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asthmatics who expensed their worst during high ozone days or young six-year-old from massachusetts whose pediatrician prescribes a five day course of steroids whenever she express a major flareup of her symptoms. she calls these crying medicine because they cause of have nightmares, angry outbursts and episodes of uncontrollable tears. raven, destiny armed men with the tip of the iceberg. over seven when children suffer from asthma in the united states. this number is growing. june 2010 studies from the center for disease control showed an increase in asthma for all ages from 2001-2009. how do we reverse these numbers? how to reduce the suffering of future generations when it comes to this chronic disease? reducing carbon pollution is a critical first step. power plants are our nation's largest source of carbon pollution with 40% of our nation's carbon dioxide emitted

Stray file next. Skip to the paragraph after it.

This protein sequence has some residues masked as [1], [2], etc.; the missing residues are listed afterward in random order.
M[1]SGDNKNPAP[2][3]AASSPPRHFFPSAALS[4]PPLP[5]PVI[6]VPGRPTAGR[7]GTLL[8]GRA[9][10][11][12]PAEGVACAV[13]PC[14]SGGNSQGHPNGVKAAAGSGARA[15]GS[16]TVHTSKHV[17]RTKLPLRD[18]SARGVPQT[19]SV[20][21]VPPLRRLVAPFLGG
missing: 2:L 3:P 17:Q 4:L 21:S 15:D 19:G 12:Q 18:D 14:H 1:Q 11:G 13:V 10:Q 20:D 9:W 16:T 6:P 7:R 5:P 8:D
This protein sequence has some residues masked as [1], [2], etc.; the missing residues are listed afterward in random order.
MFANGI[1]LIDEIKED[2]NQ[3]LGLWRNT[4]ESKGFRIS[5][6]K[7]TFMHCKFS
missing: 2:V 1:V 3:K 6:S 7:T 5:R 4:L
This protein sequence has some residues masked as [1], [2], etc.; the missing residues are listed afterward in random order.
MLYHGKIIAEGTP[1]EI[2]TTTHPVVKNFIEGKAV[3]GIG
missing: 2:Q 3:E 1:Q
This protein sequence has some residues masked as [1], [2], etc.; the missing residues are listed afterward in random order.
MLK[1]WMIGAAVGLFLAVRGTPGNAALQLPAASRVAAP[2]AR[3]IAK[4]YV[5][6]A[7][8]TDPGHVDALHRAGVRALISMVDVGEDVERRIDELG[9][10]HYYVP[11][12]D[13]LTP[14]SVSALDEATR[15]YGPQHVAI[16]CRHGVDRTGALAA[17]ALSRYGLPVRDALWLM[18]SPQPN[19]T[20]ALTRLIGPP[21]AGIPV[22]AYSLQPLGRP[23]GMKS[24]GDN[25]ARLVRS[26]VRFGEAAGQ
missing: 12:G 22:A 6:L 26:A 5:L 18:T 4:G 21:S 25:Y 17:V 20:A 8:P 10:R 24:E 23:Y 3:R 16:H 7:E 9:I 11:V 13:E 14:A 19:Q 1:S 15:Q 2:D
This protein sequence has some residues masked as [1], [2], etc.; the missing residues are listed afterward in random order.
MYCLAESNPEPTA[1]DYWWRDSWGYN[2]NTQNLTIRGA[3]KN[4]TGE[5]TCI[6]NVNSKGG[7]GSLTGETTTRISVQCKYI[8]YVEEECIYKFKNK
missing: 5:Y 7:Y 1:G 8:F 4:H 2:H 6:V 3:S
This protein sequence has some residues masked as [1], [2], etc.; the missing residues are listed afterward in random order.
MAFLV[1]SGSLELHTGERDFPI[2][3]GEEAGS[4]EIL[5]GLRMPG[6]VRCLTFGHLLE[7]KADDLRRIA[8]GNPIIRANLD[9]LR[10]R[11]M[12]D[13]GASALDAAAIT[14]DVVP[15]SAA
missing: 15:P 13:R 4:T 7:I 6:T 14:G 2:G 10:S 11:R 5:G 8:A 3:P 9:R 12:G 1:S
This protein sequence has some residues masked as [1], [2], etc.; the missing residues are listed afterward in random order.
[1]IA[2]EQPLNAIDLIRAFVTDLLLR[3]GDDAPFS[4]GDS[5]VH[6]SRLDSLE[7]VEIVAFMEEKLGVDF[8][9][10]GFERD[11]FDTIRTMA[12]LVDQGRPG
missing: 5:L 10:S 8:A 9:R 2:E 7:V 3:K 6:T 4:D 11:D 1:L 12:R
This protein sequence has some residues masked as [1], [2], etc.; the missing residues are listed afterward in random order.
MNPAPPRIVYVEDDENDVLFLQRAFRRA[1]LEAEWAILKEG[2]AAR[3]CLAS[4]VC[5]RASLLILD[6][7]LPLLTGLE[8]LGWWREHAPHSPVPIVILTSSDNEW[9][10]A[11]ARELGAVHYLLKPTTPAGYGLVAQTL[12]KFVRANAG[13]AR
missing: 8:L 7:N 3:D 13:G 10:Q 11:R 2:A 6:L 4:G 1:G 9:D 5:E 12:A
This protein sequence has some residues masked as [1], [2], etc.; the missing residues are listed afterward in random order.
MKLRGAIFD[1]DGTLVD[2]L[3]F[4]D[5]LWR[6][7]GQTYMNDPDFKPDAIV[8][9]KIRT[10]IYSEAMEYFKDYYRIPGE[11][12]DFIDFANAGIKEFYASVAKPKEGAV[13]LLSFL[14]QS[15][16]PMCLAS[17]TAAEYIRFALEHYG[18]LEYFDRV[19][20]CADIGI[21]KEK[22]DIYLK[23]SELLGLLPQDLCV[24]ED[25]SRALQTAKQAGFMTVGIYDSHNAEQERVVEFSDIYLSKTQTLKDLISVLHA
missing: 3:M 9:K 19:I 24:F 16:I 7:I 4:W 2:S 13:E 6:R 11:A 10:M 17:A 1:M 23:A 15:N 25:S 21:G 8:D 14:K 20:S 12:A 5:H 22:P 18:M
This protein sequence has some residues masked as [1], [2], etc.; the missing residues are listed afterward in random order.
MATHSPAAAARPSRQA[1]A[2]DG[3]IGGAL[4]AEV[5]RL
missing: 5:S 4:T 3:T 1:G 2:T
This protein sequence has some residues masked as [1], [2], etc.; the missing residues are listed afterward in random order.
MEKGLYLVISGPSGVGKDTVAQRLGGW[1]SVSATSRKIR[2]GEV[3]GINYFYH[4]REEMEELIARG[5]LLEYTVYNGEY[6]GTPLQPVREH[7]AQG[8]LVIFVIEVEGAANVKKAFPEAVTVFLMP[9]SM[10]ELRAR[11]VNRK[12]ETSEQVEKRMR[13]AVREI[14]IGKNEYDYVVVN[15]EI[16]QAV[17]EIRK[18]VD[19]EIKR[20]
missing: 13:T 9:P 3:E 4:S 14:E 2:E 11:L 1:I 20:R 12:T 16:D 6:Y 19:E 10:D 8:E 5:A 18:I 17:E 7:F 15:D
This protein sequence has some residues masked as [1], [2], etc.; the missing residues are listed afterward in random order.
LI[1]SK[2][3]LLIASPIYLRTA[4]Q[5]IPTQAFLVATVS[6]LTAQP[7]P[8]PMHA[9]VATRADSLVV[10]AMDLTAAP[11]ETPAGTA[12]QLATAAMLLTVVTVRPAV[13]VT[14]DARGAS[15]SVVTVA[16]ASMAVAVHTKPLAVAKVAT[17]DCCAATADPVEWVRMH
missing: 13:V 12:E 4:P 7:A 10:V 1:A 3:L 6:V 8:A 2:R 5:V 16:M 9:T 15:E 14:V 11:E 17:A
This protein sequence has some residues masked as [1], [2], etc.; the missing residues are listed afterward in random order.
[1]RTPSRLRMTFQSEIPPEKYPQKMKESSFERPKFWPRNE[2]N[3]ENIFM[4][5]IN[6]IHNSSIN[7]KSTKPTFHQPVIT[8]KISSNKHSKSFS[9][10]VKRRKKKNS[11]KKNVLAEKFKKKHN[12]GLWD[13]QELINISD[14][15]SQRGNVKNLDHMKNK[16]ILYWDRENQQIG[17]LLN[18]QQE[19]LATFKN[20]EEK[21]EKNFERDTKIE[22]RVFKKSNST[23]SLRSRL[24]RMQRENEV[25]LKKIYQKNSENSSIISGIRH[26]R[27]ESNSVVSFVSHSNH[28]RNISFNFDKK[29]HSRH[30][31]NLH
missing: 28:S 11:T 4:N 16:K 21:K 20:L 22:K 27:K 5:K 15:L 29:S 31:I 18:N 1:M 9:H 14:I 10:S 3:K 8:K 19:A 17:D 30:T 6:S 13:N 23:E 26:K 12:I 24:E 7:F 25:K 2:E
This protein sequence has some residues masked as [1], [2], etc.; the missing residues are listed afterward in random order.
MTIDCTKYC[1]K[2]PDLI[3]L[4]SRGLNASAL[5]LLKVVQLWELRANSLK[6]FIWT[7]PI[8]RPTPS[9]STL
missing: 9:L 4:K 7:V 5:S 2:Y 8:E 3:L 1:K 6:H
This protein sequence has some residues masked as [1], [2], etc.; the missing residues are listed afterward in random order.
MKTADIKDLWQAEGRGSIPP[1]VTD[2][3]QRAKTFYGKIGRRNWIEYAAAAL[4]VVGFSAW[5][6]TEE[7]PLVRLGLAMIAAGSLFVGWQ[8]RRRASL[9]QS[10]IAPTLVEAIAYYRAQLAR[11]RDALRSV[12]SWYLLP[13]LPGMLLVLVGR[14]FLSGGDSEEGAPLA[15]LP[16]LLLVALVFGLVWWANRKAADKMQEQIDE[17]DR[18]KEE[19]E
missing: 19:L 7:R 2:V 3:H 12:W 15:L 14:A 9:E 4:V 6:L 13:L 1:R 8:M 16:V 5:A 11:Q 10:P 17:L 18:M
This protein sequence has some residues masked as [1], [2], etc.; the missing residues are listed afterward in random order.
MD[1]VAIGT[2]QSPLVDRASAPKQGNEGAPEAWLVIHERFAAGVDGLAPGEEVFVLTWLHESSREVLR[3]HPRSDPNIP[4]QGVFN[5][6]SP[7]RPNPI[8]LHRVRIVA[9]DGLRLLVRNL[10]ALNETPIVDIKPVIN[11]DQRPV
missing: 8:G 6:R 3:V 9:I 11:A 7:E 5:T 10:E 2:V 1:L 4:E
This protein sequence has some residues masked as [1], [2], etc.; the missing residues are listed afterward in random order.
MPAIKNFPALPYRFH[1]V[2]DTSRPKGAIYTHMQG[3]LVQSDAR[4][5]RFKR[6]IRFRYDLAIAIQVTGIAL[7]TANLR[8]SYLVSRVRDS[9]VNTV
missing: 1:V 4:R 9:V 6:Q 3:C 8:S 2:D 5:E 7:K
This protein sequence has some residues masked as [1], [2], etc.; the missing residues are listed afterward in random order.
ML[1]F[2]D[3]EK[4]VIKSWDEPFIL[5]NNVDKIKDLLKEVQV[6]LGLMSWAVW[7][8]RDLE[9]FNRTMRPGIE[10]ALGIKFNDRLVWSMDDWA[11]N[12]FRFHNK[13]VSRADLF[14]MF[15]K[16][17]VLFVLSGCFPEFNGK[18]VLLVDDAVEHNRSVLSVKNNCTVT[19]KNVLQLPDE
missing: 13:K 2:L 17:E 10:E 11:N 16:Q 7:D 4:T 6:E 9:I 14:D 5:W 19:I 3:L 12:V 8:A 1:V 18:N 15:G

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from power plants. carbon pollution is causing global warming and hotter weather means more ozone. more ozone in turn causes more lung damage. for children's lungs in particular. more locally in d.c., the air received an f. rating for ozone according to american lung association 2013 state of the air report. putting the health of thousands of children at risk. we know we can't and should be. the obvious place to start is with the largest individual source of carbon pollution, power plants. let's that meaningful by setting standards for all power plants that exist in our country today. significant reducing the deadly carbon pollution that is emitted a check and reading by tiny, vulnerable longer to support is evident over the past few much more than 13,000 members have commented in support of the proposed new source carbon pollution standards, a sign that our members are in favor of strong climate regulations and